Embody Uses VR & Tracking To Center The Body

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Embody Uses VR & Tracking To Center The Body
January 28, 2019

Above: Embody.

Image Credit: MAP Design Lab

 

Embody from Melissa Painter’s team at MAP Design Lab is being shown at Sundance 2019, featuring full body tracking with only a headset attached to the body.

 

Embody’s “visual metaphors” help guide visitors back to their bodies. That might sound a bit abstract, but with no controllers or additional body attachments beyond a headset, the experience begins by freeing people of hand controllers or Vive Trackers.

In a demo at an office in Venice, California, the team employed a very sensitive foot mat to hone in movement tracking combined with body movement data captured from a ZED stereo camera pointed at the play space. “By combining computer vision, neural net algorithms / cutting edge machine learning algorithms, the pressure sensitive mat and headset tracking, the system provides a virtual world responding to full body user inputs,” according to the company.

 

We’re “thinking around how we use spatial computing as an opportunity to use technology to help enhance people’s relationship to their physical body,” Painter said. “Our goal with this was to create a shared experience where you are taken through a guided series of movements where I didn’t have to put anything on your body but a headset.”

Pose estimation of multiple people shown on a nearby PC.

 

In one of several scenes that are part of Embody, the player sees colorful petals floating all around above the ground. There’s a transparent outline of a human stepping forward and simultaneously raising both arms above the head.

 

The project is an official selection at New Frontier Sundance 2019, and Embody was created in partnership between MAP Design Lab with lululemon Whitespace. It’ll be shown with Samsung Odyssey on Windows Mixed Reality.

Sensitive foot pad for body input.

 

As I start to move my arms I realize the petals around me move too, and I begin to understand that by repeating the movement of the character, as my arms swing upward the petals all around me will come to life and fly up. It is as if they are caught in the air around me by the wind of my arms cutting the air.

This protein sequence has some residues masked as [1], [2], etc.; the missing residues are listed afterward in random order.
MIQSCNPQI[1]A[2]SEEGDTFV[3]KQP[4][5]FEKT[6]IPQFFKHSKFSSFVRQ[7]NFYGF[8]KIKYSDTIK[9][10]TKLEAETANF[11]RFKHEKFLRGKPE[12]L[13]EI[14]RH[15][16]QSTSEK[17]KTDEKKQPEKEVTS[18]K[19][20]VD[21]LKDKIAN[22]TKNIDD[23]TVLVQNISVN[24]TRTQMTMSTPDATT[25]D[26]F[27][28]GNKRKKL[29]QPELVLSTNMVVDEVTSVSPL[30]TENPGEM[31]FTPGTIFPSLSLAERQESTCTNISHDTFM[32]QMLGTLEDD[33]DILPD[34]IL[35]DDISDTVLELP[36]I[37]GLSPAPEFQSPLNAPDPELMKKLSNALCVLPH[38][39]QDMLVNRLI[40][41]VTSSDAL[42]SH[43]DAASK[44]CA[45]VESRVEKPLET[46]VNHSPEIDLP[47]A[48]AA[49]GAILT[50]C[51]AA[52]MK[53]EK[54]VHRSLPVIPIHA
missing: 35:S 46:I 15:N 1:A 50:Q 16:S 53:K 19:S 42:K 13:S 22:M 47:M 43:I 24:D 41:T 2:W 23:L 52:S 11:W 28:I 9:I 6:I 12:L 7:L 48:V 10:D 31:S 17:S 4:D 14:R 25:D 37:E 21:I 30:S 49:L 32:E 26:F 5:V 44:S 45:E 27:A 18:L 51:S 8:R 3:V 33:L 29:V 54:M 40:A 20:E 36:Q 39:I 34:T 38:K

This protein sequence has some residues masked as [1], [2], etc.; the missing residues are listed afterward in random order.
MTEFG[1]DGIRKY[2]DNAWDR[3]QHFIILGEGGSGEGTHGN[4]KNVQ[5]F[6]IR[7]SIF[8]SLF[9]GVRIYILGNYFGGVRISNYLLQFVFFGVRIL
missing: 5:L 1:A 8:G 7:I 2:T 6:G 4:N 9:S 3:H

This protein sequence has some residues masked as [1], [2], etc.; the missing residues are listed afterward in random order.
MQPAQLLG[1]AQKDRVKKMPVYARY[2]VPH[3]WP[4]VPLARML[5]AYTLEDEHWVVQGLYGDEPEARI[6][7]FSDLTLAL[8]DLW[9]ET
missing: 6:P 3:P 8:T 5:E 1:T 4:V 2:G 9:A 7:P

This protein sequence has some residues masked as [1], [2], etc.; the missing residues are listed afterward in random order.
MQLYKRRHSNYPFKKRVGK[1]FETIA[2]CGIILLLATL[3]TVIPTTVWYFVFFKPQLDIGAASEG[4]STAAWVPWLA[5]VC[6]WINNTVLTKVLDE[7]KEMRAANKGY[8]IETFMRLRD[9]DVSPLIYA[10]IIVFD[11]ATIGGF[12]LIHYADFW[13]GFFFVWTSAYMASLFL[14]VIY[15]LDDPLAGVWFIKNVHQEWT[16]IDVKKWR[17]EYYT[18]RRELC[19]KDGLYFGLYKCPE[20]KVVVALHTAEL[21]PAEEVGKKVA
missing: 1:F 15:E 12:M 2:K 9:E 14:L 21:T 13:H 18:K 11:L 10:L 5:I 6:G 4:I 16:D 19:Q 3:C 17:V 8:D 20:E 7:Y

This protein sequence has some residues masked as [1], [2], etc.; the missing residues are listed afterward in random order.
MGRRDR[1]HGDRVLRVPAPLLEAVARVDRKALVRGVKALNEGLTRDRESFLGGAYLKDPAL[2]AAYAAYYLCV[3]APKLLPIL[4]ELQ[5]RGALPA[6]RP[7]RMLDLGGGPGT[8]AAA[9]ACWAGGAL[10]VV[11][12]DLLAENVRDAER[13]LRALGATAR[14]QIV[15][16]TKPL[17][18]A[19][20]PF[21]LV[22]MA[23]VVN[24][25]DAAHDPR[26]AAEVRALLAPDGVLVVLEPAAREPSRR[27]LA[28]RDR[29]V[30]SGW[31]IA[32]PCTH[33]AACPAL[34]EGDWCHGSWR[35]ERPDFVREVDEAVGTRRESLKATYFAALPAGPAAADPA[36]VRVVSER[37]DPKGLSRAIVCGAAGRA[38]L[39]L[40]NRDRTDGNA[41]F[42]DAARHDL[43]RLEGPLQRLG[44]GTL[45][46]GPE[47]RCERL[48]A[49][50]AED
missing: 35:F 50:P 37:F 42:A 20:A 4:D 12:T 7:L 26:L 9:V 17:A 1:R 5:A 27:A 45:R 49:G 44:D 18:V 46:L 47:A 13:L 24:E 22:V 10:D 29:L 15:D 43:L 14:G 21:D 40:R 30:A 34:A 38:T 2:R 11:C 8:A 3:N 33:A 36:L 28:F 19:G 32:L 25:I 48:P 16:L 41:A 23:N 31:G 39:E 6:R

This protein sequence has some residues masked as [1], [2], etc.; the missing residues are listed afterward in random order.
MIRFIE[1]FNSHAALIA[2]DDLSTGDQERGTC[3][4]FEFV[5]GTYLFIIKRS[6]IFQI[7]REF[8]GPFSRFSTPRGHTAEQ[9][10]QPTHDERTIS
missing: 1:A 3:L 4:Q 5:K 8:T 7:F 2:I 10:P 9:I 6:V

Very quickly I begin to tune my movements to more closely reflect the transparent outline, and to my satisfaction the petals seem to fly up again and again in close relation to my movements. There’s a surprise at the end of the experience I don’t want to spoil too much for those who see it at Sundance, but suffice it to say there’s a powerful metaphor in centering oneself before reaching out to others.

ZED camera for body movement detection.

 

This is the same company behind MoveStudio on the Microsoft Store, an exploratory experience that starts with head movements and hand movement to manipulate the world around the player. That experience is available on Microsoft VR headsets while MAP Design Lab also built AR projects like HEROES for HoloLens and In Orbit for VR headsets, available now for free on Steam. The company is also working on Magic Leap prototypes.

 

Painter is being very thoughtful in exploring the cutting edge of spatial computing, and the MAP Design Lab Sundance demonstration is an intriguing look into what can be done with full body tracking as a user input. The lab’s overall “mission is to utilize cutting-edge immersive technology to provide unique experiences that expand the appeal of AR/VR across genders and generations in ways that can improve the user’s overall wellness and brain chemistry.”

 

Here’s the team behind Embody at MAP Design Lab: Melissa Painter (Founder, Creative Director), Thomas Wester (Creative Technologist), Joey Verbeke (Sound Designer and Engineer), Ben Purdy (Lead Developer), Peter Rubin (Lead Artist), Candice Colbert (Lead Technical Artist), Olivia Barry, PT (Movement Expert), Kate Wolf (Producer), Yuehao Jiang (Concept Artist), Quin Kennedy (Unity Developer), Jeremy Rotsztain (Unity Developer).

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